Infusing the freeways with art: Mural conservancy restores hidden gems

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I had to wear a hard hat and day-glo vest to see the murals on the 101.  All you need to do is gaze safely out of the window of your car. A million people ride through downtown each day, and, bit by bit, they’re being reintroduced to thirty-year old bursts of color, in the form of murals.

The artworks were first commissioned for the 1984 Olympics.  Taggers and the elements have had their way with them, and the state painted over them a while back. Now, thanks to the Mural Conservancy Project of Los Angeles, they’re coming back to life. Executive Director Isabel Rojas-Williams gave me the tour of the shoulder.  She calls the conservation work “our Sistine Chapel.”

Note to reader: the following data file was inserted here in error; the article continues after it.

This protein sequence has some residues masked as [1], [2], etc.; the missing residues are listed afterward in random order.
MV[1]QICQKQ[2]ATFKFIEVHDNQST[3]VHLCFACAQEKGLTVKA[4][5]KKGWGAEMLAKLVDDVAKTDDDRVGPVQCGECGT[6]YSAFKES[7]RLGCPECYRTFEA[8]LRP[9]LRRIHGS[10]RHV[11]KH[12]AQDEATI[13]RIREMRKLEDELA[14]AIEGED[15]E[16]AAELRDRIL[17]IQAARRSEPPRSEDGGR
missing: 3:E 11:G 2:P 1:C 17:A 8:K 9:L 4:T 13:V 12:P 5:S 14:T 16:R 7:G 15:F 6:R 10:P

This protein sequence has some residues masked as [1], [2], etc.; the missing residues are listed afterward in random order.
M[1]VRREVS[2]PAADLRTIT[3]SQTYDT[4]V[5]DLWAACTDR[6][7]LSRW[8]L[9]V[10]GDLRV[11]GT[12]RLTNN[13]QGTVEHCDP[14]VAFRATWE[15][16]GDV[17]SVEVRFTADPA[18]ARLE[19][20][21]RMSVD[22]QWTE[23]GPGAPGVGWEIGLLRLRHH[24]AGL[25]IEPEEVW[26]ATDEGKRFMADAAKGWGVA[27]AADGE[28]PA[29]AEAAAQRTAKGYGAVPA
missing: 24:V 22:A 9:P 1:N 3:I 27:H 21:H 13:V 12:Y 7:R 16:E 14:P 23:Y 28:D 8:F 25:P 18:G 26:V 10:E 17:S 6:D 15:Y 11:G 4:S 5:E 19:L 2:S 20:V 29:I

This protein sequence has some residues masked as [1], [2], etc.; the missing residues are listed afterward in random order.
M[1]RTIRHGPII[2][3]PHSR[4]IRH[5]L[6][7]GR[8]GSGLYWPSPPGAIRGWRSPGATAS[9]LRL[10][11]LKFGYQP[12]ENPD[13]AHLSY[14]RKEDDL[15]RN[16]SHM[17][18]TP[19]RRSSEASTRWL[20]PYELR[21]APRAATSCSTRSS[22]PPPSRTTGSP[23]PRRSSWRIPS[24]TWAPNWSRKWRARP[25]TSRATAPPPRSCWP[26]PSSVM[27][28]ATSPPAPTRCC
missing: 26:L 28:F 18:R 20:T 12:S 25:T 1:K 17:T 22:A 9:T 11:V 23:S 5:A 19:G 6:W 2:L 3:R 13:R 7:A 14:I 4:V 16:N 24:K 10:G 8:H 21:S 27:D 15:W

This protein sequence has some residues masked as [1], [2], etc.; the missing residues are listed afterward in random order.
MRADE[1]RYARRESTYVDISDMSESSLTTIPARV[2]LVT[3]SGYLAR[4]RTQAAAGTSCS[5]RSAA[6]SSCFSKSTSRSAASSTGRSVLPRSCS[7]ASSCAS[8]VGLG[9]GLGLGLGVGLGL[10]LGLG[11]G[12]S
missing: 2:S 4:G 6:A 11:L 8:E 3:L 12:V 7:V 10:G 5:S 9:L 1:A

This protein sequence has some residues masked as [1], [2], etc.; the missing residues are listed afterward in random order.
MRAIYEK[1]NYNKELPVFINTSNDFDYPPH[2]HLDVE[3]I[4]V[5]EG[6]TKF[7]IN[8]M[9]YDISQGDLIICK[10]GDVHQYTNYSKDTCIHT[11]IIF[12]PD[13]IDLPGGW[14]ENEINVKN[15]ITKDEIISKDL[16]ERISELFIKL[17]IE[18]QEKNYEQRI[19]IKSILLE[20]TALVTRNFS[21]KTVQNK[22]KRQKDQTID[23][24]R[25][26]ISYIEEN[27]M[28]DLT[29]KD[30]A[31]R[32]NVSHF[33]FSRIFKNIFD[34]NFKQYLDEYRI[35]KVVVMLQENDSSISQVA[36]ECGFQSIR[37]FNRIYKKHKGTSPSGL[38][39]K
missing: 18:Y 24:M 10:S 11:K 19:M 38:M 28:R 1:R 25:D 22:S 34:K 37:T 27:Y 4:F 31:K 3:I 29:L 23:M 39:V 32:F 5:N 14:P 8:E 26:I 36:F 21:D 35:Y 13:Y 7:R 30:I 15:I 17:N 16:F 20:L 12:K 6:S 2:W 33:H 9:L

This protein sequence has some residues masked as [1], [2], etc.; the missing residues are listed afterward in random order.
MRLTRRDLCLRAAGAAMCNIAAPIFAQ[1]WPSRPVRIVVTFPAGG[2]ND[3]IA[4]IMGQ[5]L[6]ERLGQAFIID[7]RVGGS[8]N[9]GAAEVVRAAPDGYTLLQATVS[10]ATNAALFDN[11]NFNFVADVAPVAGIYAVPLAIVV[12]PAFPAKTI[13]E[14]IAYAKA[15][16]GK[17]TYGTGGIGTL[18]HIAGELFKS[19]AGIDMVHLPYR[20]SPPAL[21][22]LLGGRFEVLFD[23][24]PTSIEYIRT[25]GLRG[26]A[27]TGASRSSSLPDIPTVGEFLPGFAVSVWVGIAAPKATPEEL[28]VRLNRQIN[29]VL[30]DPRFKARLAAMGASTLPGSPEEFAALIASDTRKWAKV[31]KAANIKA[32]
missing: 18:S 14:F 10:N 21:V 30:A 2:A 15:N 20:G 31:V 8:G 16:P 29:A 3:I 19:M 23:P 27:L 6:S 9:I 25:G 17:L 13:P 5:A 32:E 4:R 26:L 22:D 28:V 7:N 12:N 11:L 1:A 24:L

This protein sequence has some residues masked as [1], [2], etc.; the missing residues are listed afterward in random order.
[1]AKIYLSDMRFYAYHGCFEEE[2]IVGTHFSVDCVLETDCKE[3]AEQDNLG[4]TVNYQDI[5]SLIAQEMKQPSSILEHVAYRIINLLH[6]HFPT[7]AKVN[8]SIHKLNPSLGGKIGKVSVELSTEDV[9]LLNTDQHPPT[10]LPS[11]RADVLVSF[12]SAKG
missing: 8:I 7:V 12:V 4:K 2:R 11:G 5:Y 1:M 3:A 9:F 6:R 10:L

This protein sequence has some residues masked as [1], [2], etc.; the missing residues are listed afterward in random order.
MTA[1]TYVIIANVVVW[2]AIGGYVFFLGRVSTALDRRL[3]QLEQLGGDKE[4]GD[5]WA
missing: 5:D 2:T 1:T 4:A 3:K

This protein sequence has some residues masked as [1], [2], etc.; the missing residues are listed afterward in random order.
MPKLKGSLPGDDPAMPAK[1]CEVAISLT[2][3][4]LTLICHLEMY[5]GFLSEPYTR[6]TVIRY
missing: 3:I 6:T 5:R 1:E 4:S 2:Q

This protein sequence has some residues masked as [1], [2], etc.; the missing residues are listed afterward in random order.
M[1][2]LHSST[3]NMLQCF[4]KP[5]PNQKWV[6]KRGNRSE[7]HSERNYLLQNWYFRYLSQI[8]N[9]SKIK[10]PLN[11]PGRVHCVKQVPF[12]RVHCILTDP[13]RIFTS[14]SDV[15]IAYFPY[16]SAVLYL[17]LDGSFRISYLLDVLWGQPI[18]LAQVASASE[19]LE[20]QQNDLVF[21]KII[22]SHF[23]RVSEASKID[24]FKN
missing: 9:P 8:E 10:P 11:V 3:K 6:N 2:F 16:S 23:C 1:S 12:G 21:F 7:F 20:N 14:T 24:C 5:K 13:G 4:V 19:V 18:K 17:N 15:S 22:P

LA Freeway Kids  Photo by Ian Robertson-Salt
LA Freeway Kids Photo by Ian Robertson-Salt
More photos and my conversation with muralist William Franklin Herron III, below:

Lita Albuquerque Monument photo by Ian Robertson-Salt
Lita Albuquerque Monument photo by Ian Robertson-Salt

And here’s my conversation with muralist/conservator William Franklin Herron III, who says he’s becoming accustomed to being a circus act on the freeway (motorists often honk at him.)  His five hours a day of work are sandwiched in between rush hour, so he’s out during the least busy times: